Continuity | News Round Up | Risk

Labor Day Weekend 2019 – Top News in the Security and Risk Industry

September 5, 2019 | 3 min read
Late summer 2019 news

There’s a lot going on in the world of physical risk and vulnerability; it’s nearly impossible to keep up with the latest news and developments. We’ll keep you informed with the best content to keep your organization safe and secure. Check out the top news and headlines from the past month.

Traveling to Hong Kong? Here's what you need to know

From CNN: Over the past several weeks, shocking images have emerged from Hong Kong's pro-democracy protests: tear gas has been fired outside shops, protesters and police clashed in dramatic face-offs, and thousands of demonstrators occupied the city's airport. In recent weeks the demonstrations have sometimes turned violent in public places, disrupting the city's transport network, but the city, a financial hub has been clear when it comes to both business travel and tourism: Hong Kong is open for business.

Our take: As an employer, it’s your responsibility to keep your employees safe when they’re working — whether they’re in the office or traveling for work. The U.S. is one of several countries that’s released a travel advisory for Hong Kong, so if your workers are traveling there, make sure they’re prepared. If possible, book hotels and meetings in areas where there aren’t demonstrations. Be flexible with travel arrangements if a flight is canceled. Make sure your employees are insured, have contact information for the U.S. Consulate and are enrolled in the U.S. State Department’s Smart Traveler Enrollment Program (STEP), which will send alerts and your employees easier to find in an emergency.

Hurricane Dorian Threatens Millions in U.S. After Pummeling Bahamas

From CBS: Hurricane Dorian started to move northward toward the U.S. Tuesday morning after stalling over the Bahamas and causing widespread devastation. Millions of people in Florida and the Southeast were anxiously watching the storm, a powerful and menacing threat sitting miles off the Florida coast.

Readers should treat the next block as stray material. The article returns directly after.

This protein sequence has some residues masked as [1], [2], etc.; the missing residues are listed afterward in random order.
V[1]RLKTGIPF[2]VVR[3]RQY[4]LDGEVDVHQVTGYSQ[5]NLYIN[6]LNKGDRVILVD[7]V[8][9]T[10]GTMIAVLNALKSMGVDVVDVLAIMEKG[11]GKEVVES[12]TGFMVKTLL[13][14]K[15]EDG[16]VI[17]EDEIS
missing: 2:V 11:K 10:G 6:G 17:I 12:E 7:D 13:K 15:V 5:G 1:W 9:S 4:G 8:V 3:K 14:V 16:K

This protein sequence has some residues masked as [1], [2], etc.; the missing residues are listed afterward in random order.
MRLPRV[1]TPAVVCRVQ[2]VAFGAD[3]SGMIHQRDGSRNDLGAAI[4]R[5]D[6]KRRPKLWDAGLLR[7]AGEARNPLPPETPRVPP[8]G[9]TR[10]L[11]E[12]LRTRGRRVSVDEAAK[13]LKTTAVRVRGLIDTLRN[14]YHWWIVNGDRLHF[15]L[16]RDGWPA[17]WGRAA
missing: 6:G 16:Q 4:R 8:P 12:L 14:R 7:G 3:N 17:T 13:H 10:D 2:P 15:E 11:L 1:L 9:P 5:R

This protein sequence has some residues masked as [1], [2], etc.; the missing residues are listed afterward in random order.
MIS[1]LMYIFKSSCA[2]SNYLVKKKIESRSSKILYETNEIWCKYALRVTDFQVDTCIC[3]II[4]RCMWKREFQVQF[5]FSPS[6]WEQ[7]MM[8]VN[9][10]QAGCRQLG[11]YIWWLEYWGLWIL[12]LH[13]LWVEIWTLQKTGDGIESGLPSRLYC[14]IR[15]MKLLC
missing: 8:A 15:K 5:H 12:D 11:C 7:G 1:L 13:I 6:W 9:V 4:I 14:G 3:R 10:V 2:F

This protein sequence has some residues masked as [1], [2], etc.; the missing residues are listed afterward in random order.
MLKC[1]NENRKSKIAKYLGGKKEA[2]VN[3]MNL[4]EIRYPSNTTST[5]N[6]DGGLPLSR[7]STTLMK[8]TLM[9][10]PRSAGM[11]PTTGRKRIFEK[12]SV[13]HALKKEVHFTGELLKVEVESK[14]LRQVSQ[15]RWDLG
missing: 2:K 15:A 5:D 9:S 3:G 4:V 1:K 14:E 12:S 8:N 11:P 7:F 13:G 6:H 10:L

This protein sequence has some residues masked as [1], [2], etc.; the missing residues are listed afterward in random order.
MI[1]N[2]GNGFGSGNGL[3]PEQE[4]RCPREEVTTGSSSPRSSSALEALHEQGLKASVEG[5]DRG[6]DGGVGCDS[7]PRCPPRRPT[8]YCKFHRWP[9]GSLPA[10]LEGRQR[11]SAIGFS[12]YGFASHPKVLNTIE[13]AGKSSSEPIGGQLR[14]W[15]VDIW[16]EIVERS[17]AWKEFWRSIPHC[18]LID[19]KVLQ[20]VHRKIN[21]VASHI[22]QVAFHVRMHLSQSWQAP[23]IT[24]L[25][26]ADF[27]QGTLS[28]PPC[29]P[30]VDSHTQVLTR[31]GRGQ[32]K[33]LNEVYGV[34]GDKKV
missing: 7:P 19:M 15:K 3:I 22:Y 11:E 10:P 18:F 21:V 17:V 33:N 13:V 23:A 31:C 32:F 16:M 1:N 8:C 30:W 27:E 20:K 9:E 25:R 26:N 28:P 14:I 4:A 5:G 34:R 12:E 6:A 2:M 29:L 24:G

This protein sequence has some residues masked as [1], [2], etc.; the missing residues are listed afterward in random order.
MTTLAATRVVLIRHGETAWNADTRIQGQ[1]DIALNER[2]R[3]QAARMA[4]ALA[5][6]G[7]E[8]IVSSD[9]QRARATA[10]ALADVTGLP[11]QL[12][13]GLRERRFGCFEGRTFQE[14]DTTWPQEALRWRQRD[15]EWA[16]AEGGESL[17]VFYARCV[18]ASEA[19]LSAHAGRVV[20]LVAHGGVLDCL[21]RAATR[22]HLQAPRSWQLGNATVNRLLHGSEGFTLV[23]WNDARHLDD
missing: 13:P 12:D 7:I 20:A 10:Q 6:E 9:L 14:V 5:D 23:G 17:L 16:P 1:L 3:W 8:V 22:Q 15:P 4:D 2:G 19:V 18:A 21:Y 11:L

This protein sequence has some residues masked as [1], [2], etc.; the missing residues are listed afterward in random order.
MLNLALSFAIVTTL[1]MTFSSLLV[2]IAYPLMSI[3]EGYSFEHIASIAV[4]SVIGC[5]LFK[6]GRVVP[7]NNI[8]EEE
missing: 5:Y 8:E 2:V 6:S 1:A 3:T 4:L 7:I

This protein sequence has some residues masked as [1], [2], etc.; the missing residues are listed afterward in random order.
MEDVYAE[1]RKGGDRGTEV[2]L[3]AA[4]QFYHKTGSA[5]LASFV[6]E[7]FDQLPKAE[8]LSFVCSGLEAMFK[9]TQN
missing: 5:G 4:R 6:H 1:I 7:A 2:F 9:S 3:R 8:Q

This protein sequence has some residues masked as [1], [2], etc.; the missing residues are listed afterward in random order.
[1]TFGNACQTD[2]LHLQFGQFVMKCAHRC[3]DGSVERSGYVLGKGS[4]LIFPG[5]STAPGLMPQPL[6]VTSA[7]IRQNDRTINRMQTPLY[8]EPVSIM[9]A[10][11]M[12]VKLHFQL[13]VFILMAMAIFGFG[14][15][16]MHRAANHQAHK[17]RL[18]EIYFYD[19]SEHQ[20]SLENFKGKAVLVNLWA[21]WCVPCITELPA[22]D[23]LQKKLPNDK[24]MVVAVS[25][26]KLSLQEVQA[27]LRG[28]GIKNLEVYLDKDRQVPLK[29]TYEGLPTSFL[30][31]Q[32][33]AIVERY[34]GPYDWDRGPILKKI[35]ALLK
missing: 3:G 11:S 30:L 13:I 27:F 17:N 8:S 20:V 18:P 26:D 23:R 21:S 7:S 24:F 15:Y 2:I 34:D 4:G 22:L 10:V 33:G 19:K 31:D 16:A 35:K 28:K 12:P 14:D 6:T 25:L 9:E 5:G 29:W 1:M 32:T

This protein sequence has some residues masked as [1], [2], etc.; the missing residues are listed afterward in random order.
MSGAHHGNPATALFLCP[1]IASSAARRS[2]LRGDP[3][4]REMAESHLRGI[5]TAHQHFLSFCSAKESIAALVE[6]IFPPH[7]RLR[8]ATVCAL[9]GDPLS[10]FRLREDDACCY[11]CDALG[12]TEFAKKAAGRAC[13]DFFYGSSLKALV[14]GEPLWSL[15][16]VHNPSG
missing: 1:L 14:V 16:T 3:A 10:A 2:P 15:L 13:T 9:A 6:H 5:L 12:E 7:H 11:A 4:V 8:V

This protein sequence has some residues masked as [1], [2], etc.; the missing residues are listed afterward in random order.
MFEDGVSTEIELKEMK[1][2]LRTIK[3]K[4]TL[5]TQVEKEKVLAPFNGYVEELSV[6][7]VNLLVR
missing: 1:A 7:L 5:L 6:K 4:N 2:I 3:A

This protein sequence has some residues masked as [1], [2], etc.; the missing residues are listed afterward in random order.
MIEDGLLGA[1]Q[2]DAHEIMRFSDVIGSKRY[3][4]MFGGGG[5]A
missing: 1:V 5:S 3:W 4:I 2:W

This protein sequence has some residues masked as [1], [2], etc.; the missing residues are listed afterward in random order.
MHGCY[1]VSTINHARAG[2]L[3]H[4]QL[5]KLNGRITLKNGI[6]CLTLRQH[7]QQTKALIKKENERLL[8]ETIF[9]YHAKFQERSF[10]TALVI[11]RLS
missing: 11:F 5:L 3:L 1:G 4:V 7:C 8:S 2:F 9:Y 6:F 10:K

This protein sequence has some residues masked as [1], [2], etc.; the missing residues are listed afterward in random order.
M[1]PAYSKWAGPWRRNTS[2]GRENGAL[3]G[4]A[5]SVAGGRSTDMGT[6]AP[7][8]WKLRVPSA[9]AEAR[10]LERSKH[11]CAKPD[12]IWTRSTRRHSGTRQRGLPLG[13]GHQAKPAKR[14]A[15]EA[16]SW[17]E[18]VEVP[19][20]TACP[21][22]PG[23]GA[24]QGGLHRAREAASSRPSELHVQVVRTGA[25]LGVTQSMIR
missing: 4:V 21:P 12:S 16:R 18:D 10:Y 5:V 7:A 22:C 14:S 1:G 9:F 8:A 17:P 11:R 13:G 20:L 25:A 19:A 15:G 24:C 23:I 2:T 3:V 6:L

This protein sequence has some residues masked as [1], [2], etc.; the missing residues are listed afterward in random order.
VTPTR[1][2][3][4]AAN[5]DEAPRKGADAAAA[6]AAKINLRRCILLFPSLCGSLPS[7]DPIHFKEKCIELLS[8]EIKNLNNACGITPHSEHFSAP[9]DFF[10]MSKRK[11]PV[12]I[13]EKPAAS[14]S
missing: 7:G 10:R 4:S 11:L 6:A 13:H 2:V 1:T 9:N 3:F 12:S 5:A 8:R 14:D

Our take: Our first thought during catastrophic weather events is often — naturally — for our homes and families, but we have to make provisions for our businesses, too. Businesses are often targets for looters after an evacuation, they sustain just as much storm damage as homes, and often businesses don’t recover from natural disasters. According to FEMA, 75 percent of businesses without a continuity plan will fail in the three years after a natural disaster. To prepare your business for a storm like Dorian, develop a plan to identify, assess, and mitigate your risk. FEMA’s hurricane toolkit is a good place to start.

Physical security startups see influx of VC investment

From Security Infowatch: Since January 2018, about 75 new entrants have gained venture capital (VC) investment of over $900 million for physical security solutions in commercial and industrial buildings. Physical security-related VC investments in 2018 amounted to around $561 million, a 75% increase in funding levels from the previous year, when $321 million was invested. 2019 looks set to continue the high level of funding experienced in 2018, with $355 million already invested in the sector this year.

Our take: Increased VC funding is a vote of confidence in the solutions being developed by physical security organizations today. It’s good news for a couple of reasons: it shows that investors place a value on physical security solutions as well as those that deal with information security. It’s also evidence that there has been an increasing amount of innovation in the physical security market.

How to protect the faithful in today's houses of worship

From Security Infowatch: Houses of worship, both domestically and around the globe, have increasingly become targets for perpetrators of gun violence. Mass shootings at houses of worship in the United States in the last ten years have caused 54 deaths and injured an additional 40 people. Religious leaders globally – rabbis, pastors, imams and others – have a duty of care obligation to their congregants, lay staff, officiants, and other guests they host. Unsurprisingly, many of them are struggling with how to quickly increase the security of their facilities to meet such duty of care.

Our take: While it can be impossible to predict an active shooter incident, religious leaders can take steps to mitigate the risk of an active shooter targeting their house of worship. Rabbis, pastors and imams should develop a relationship with police and other law enforcement now. The conversations they’ll have with police now will help inform their security decisions and the plans they’ll make if an incident ever does occur.

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